Posted on: April 8, 2020 Posted by: Glacier Staff Comments: 0

By Christian Sandoval

JRN 111 Student

This story is about the real heroes that fight the coronavirus to secure everyone’s well-being as we are living during an historic pandemic. Moraine Valley nursing professors and students are among them. 

“Moraine has done a great job teaching their students to become nurses,” says Kimberly De La Torre, a nursing student who also works at Little Company of Mary in Evergreen Park, where she is a patient care technician. She expects to graduate in a few weeks.

With the coronavirus (COVID-19) pandemic closing in on Chicago, nurses and other medical professionals face danger every day, but that isn’t keeping them from their chosen field.

 “I just want to get in the field and help out as much as I can,” DeLa Torre says.

Nursing student Kimberly De La Torre is ready to get into the field and help.

Moraine has a highly regarded nursing program, with 90 percent of graduates working after graduation, according to the college’s website. The program includes clinical experiences in hospitals and community settings during the day, at night or even on weekends.

Nursing professor Leslie Moyar has been teaching at Moraine for almost three years. She is also a nurse at Saint Bernard Hospital. Normally, she would take students to local hospitals for their first clinical, but due to to COVID-19, she can’t, she said. Instead, Moraine has purchased a program that provides students a virtual clinical.

“It’s software that allows students to interact with virtual patients,” Moyar said. “They can ask questions and document answers and assessment findings.”

Moyar is on call, which means the hospital may call her in to work, but she is willing to help out while the State of Illinois is in need of more medical help.

Moyar was once an accountant for a few years, but as she grew in the company, she discovered her love for helping people and wanted to make a difference in someone’s life, so she pursued a career in the medical field. She was also doing it for her children, including a daughter who has a health problem. 

Other health care professionals who are not associated with Moraine also are committed to serving during this crisis.

“There have been days where I wanted to quit, but my heart is in nursing,” says asthmatic nurse Jacqueline Renteria, who works at an urgent care clinic in a COVID center.

“At first it didn’t have an effect on me until I personally came in direct contact with three confirmed COVID-19 patients,” she said. “At that point I thought of not only myself as an asthmatic nurse, but my asthmatic daughter as well.”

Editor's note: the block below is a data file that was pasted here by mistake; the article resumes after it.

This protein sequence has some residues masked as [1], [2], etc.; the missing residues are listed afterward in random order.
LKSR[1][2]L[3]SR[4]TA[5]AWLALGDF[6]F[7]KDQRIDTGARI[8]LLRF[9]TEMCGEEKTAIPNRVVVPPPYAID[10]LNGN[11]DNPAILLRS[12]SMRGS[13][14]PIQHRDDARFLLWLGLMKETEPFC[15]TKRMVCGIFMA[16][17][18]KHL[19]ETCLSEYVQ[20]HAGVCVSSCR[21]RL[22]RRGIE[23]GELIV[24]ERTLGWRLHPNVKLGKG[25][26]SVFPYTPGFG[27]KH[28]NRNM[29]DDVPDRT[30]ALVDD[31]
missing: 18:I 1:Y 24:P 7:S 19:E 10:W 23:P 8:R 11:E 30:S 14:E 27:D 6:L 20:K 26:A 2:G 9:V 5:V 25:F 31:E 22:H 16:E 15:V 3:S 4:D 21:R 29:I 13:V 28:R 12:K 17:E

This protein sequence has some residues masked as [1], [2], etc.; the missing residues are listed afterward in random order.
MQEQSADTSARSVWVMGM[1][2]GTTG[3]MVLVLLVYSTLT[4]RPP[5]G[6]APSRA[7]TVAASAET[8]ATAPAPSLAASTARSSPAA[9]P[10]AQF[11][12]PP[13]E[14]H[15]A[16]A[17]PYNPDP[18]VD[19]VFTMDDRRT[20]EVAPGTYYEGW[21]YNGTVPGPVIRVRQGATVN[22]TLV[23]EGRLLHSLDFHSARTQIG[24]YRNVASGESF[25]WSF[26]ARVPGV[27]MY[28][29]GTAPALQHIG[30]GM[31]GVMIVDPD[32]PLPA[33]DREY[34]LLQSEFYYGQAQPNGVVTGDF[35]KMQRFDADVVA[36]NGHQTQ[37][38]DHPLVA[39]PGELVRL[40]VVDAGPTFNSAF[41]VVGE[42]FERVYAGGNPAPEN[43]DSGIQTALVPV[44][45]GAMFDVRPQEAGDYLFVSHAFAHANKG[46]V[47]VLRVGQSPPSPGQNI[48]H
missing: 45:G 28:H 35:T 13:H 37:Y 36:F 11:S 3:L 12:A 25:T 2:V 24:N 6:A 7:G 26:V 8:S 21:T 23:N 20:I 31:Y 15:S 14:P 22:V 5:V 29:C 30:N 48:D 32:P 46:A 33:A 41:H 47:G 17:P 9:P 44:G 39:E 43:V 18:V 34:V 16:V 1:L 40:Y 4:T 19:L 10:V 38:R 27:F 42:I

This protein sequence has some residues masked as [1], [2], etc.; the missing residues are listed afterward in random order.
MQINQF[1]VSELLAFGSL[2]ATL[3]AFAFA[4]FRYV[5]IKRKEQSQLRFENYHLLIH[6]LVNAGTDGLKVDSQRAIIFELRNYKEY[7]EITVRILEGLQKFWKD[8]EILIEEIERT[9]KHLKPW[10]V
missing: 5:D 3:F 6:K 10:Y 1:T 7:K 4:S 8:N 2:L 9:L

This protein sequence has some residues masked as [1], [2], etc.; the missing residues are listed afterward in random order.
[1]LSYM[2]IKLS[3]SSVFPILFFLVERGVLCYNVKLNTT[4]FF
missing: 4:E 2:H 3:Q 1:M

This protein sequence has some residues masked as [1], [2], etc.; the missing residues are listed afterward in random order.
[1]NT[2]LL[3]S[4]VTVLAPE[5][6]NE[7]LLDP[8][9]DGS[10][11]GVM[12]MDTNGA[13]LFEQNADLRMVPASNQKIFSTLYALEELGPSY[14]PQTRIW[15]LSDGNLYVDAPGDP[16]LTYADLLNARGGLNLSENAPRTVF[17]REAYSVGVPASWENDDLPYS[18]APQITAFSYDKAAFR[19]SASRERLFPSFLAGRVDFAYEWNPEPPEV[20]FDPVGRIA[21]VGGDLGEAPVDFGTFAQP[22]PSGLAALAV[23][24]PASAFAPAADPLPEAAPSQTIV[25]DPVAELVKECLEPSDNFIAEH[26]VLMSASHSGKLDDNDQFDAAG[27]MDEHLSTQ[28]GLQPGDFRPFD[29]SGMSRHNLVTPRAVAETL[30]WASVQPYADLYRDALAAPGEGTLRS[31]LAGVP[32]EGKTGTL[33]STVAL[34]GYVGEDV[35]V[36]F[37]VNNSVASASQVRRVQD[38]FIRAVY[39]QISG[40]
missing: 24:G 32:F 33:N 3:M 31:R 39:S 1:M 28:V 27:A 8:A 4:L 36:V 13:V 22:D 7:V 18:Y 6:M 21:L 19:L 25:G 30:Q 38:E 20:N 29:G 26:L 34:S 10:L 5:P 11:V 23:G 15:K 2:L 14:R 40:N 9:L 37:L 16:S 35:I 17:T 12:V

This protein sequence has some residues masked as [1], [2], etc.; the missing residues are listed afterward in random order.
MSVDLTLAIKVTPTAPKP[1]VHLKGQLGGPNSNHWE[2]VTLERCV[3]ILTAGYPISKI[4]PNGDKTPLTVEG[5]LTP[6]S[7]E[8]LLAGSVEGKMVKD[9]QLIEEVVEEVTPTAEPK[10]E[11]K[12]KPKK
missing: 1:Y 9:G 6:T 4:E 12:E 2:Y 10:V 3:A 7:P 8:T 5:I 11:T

With the determination to pursue a career in the medical field, Dyeaska Sierra hasn’t given up just yet. She is a cardiology technician at Advocate Illinois Masonic Medical Center in Chicago.

“This is what I signed up for,” she said. “I just want to help out as much as I can and do my part. Even if it’s in a department where I have no idea what to do, I’m willing to train and get to it.” 

Staying safe in a dangerous time

During this COVID-19 crisis, everyone that works in the medical field is taking precautions seriously. 

As a professor in nursing and a nurse in a local hospital, Moyar is especially concerned with safety.

“We wear gloves and surgical masks,” she said. “We must be six feet away from people, and even when we are close to patients so that they take their medication, we must take safety measures.”

Renteria says the clinic where she works is taking precautions by triaging and treating patients that come in with upper respiratory infections.

“That way, we limit any exposure to not only to ourselves, but to other patients that are coming in for other medical conditions,” she said. 

De La Torre says safety is paramount for her as well.

“My hospital isn’t accepting any visitors for any patients to see their friends or loved ones,” she said. “Before we start or leave for the day, our temperature is taken. That way we are checked to see if we have been infected before or after our shifts.”

For Sierra, COVID-19 has not only affected her job, but it has also affected her place of work.  

“Every morning employees and visitors get their temperature screened before entering the hospital and before leaving as well,” she said. “We have personal protective equipment ready to go. We have tons of materials that include masks, n95 masks, eye protection, gowns, gloves.”

Even heroes need help

Since the government has taken a while to warn people of health hazards, these medical personnel want everyone to do what they can.

“It’s sad. It’s only going to get worse before it gets better,” Sierra said. “I do believe the government knew exactly what was going to happen, but waited too long to prevent it from spreading.” 

Renteria agrees: “This entire situation was handled carelessly at first, and this is why it got out of hand. People are not handling this appropriately. Social distancing is the norm now, and people need to take this seriously and stay home.” 

Many people are getting their information on social media, but Moyar cautions against that.

“Don’t believe everything you hear on social media,” Moyar says. “There is no miracle drug being created to fight COVID-19. It will take a whole year to create a vaccine to fight this virus. People should be prepared for anything.”

Health care workers are the real heroes, but they need everyone’s support.

De La Torre urges people to take COVID seriously. “Go outside if needed, eat healthy, get enough sleep, maintain social distancing,” she says. “If you’re sick, don’t go out and infect people. Make the most of the situation. Use this time for well-being. Who knows if you have another semester?”

One thing’s for sure, she says: “This semester will be a story to remember.”

Christian Sandoval can be reached at